Miss Emily was a young girl when the thought of her being held so high was ingrained to her being. Her father was extremely overprotective of her and kept her very sheltered from the world, he would scare away any young man that would try to woe her. As Faulkner wrote, the way the town saw Emily and her father being a tableau, “none of the young men were quite good enough for Miss Emily and such. We had long thought of them as a tableau, Miss Emily a slender figure in white in the background, her father a spraddled silhouette in the foreground, his back to her and clutching a horsewhip, the two of them framed by the back-flung front door” (Faulkner). In this quote Emily’s father is showing how overprotective he is of his daughter; Faulkner even created the imagery of the father clutching the horsewhip in his hand and standing in front of the door allowing no one in and not letting virgin Emily, dressed in white, out. The horsewhip can symbolize the stern may...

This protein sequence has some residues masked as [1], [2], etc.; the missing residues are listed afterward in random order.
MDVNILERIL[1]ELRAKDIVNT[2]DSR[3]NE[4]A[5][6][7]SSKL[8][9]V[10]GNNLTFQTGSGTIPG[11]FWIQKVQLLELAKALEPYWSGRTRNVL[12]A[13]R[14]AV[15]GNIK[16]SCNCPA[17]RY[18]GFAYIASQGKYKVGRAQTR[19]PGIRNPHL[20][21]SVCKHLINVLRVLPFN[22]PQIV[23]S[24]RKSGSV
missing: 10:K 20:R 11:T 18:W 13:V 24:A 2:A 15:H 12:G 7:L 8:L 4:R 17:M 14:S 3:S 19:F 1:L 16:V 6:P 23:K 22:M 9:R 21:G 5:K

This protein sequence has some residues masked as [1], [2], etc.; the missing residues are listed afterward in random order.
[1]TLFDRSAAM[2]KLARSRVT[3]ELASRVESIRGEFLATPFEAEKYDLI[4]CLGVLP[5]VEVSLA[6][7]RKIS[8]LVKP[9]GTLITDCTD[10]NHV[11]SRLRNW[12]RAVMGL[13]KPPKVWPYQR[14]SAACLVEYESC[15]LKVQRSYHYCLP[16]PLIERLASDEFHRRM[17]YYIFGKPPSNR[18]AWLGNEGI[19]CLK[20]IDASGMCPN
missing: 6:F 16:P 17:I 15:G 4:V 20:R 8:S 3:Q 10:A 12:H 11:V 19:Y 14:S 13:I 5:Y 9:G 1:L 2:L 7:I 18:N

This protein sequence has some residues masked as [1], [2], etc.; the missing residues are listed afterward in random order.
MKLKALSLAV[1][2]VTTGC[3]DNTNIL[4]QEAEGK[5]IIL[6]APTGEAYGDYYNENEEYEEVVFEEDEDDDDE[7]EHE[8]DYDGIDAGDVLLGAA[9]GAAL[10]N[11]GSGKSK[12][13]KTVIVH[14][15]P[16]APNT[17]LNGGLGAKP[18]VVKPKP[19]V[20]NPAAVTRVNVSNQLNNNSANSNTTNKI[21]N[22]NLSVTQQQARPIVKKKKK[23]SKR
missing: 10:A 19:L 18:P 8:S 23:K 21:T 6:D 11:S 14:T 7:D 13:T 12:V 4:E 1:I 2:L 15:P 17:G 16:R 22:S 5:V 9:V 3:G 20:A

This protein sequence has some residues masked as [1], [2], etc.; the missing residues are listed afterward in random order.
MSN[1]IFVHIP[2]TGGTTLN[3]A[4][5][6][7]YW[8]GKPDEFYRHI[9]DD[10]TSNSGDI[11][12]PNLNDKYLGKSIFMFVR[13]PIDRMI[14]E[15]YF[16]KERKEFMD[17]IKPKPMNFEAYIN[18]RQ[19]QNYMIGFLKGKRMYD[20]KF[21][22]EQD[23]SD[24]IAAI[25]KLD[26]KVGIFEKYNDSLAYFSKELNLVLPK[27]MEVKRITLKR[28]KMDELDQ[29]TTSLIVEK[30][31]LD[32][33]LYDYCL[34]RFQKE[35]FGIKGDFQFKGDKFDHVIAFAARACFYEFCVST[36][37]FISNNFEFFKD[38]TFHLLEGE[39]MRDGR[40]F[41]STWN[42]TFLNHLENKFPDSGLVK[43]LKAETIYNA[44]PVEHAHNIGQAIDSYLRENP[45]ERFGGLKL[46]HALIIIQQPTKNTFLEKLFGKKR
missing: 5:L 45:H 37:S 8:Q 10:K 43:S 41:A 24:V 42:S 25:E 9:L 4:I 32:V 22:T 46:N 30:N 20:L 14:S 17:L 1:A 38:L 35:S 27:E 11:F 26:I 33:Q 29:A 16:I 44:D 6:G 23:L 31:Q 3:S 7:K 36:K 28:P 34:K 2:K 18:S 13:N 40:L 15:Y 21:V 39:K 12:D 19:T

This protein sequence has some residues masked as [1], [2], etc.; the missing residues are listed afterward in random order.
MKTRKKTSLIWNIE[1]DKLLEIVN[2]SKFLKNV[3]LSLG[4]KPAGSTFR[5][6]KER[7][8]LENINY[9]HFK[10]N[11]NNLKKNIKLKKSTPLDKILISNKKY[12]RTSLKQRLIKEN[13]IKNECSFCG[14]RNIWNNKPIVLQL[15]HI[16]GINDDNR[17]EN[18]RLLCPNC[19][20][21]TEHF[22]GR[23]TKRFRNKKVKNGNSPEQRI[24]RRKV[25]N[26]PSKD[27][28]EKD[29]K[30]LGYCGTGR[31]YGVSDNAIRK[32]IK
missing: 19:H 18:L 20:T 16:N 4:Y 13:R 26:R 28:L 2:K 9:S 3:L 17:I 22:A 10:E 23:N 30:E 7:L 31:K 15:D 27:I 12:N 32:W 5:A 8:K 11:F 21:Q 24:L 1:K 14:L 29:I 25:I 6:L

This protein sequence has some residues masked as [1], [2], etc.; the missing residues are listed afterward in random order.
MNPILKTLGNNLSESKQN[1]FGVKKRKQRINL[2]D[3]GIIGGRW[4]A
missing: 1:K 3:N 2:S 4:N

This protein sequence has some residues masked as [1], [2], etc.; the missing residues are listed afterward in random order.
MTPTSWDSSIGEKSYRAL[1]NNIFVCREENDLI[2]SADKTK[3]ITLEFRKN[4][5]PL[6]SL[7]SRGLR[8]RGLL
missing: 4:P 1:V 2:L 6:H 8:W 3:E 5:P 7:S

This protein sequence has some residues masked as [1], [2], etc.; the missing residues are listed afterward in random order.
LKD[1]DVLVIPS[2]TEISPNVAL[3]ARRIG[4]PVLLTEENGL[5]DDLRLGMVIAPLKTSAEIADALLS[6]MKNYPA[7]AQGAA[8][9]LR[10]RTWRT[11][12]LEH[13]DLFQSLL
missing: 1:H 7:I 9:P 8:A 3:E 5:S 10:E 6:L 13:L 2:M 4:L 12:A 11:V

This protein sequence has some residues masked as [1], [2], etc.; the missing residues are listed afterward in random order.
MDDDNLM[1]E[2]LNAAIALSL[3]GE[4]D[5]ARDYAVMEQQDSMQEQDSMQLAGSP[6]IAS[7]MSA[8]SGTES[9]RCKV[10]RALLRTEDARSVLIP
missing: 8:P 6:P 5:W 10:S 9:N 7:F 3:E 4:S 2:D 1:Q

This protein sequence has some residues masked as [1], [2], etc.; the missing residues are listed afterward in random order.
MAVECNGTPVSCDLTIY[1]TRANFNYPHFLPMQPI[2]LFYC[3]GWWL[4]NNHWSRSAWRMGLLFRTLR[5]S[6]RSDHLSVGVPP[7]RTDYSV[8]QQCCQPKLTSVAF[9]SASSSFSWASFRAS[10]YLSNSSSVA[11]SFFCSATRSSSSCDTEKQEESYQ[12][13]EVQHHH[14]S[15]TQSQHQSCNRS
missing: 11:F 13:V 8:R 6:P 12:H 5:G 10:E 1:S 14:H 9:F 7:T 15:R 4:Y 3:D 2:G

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...e door being torn down was a clear way of demonstrating the final threshold to cross into a new era of the ascending South.
To summarize, Emily’s long tragic life of her father’s overprotection leading to emotional distress and lastly death; precedes to a parallel downfall of the Old South and the the rise of the New South. So many generations got to see and grow to distantly know Emily, “Miss Emily had been a tradition, a duty, and a care; a sort of hereditary obligation upon the town, dating from that day in 1894” (Faulkner). This states that Emily was a privileged citizen since 1894, and how since that time it was the towns duty to keep an eye out for Emily, making her the talk of the town. Then to find out what really laid beyond the world of Emily Grierson, which was a tragedy to a such a high held and somewhat respected figure throughout the generations.
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